@Transactionalannotation for wrapping tests in a transaction started and rolled back by the test container, to keep the tests from modifying the database. This is just what you need for deterministic, repeatable database tests.
On the other hand, due to this approach, the transaction boundaries in your test system differ from the ones in your production system, which can lead to errors in production which were never noticed in your tests suites.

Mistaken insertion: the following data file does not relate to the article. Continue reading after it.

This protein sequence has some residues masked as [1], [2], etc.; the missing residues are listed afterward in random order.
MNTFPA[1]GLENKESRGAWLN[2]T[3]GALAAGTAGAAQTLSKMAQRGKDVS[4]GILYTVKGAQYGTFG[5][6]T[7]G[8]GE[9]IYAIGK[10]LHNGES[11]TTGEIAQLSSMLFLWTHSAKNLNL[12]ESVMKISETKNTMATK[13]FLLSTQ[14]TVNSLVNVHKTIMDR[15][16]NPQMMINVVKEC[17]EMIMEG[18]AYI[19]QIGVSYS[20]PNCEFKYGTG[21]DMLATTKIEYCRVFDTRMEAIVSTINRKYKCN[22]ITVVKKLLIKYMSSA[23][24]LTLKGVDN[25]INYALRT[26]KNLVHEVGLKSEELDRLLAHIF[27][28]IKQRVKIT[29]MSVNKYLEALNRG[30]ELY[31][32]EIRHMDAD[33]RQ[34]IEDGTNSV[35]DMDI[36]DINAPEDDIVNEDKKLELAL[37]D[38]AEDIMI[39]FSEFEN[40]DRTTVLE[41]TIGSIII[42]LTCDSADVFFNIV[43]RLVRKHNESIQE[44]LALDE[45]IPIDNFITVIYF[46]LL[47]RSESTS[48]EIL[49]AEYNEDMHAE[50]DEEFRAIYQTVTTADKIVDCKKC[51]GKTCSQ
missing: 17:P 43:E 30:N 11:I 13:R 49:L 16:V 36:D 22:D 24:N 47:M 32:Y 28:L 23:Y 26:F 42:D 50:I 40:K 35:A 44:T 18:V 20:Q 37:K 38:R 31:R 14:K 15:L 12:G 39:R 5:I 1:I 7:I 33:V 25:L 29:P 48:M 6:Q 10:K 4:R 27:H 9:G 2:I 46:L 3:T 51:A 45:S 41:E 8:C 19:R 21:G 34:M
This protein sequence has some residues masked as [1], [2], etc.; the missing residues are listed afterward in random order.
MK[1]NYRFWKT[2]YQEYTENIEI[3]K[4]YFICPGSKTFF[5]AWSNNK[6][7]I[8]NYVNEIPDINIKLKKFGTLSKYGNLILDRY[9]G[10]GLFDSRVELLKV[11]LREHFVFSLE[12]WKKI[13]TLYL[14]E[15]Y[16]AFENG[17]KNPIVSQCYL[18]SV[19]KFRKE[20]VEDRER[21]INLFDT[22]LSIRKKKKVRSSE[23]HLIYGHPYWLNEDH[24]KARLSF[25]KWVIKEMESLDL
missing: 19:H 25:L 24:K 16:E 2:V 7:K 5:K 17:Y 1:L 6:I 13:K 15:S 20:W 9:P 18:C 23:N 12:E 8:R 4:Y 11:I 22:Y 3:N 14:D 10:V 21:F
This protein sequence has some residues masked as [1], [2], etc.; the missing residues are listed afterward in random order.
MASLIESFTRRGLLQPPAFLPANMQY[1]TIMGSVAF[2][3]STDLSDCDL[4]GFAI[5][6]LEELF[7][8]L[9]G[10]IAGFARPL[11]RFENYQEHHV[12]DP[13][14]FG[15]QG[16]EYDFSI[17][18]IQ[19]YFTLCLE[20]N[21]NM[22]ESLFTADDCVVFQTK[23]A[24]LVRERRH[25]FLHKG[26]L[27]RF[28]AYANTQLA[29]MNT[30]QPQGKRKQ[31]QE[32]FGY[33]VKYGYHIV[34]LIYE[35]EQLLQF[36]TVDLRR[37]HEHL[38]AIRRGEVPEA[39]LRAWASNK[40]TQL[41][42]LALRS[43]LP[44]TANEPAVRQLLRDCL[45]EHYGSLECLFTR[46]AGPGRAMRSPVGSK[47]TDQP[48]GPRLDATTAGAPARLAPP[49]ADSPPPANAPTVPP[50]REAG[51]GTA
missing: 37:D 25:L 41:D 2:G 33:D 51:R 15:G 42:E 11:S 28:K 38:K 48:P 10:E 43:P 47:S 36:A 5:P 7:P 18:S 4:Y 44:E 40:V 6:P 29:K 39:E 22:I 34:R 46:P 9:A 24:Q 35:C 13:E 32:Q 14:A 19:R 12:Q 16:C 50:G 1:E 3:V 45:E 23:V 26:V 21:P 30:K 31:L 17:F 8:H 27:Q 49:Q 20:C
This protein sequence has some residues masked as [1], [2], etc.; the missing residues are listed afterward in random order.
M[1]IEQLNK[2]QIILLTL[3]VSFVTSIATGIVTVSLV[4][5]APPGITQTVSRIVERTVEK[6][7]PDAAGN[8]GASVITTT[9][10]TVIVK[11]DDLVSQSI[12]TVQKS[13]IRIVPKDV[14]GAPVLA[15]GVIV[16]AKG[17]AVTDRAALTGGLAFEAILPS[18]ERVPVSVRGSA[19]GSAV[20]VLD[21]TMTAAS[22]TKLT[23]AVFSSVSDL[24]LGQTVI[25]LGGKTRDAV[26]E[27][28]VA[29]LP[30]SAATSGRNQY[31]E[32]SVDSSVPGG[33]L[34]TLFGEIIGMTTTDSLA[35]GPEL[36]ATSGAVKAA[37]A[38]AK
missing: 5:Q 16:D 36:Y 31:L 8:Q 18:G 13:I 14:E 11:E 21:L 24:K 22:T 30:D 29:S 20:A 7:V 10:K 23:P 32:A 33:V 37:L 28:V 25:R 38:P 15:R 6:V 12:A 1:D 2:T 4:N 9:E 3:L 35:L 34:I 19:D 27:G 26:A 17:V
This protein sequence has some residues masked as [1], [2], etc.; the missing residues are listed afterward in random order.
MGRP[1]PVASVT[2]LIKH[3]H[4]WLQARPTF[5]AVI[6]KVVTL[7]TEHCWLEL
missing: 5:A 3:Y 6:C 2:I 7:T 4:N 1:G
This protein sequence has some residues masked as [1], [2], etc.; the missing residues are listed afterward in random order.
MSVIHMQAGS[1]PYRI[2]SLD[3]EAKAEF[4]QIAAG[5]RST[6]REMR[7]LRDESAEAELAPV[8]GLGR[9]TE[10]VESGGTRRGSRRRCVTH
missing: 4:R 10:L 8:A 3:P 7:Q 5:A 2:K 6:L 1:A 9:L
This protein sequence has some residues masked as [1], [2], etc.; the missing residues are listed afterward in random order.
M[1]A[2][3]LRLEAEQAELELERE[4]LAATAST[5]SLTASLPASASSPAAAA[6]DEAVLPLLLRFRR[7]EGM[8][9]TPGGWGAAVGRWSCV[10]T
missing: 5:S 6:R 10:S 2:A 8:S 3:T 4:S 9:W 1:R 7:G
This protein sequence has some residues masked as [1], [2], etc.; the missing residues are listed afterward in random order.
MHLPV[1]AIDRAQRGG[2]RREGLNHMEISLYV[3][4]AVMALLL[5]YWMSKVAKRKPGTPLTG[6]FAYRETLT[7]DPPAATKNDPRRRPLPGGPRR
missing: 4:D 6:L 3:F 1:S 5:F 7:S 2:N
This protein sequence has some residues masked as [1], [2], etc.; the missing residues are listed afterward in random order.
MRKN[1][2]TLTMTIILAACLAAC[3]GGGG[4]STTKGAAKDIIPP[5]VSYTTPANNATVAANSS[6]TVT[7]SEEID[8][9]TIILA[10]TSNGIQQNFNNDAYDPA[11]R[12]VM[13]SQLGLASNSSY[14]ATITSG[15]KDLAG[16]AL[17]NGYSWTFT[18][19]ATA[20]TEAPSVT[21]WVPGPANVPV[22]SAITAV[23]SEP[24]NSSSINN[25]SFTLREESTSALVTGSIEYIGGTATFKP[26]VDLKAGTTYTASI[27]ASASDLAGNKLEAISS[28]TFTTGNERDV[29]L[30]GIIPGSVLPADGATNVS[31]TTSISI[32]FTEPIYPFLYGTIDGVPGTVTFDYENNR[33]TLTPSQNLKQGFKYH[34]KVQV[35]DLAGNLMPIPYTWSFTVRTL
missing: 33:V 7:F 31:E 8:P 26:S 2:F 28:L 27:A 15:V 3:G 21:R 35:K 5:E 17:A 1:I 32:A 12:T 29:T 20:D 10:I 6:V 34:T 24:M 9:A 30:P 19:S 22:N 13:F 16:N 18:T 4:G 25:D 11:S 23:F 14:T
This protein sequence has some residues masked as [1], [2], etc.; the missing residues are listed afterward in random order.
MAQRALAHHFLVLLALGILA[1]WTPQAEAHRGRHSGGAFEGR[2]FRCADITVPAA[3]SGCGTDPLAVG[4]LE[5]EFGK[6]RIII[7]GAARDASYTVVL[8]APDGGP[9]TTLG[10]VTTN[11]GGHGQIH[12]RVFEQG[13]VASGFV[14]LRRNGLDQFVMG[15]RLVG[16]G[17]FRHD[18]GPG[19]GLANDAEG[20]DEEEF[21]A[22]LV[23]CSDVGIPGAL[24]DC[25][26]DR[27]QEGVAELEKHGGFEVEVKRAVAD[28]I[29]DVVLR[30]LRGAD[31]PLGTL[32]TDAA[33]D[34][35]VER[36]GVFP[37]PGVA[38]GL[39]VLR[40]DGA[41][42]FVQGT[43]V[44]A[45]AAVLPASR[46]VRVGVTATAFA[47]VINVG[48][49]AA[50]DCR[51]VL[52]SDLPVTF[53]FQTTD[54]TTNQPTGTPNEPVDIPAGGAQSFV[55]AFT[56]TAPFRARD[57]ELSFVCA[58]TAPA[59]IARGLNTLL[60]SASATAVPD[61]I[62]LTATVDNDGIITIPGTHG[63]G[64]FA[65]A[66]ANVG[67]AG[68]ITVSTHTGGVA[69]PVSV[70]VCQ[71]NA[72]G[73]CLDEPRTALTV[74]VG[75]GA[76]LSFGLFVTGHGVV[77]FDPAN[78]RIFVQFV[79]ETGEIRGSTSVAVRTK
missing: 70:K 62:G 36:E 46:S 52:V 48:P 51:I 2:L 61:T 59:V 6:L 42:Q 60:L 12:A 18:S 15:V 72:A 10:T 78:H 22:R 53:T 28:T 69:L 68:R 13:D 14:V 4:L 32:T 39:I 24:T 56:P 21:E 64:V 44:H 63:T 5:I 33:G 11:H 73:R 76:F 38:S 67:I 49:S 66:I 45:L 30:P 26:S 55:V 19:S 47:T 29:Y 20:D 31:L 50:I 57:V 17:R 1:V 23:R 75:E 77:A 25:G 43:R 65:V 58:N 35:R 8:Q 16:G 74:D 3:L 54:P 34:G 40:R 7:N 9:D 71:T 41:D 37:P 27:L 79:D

I wouldn't go as far as saying that transactional tests should be considered harmful, but at least you should be aware of the side effects which may or may not be harmless in your specific use case.
For tests with real transactions, you need to take care of cleaning up the database yourself.
JUnit rules are a neat way of doing this. Here is an example: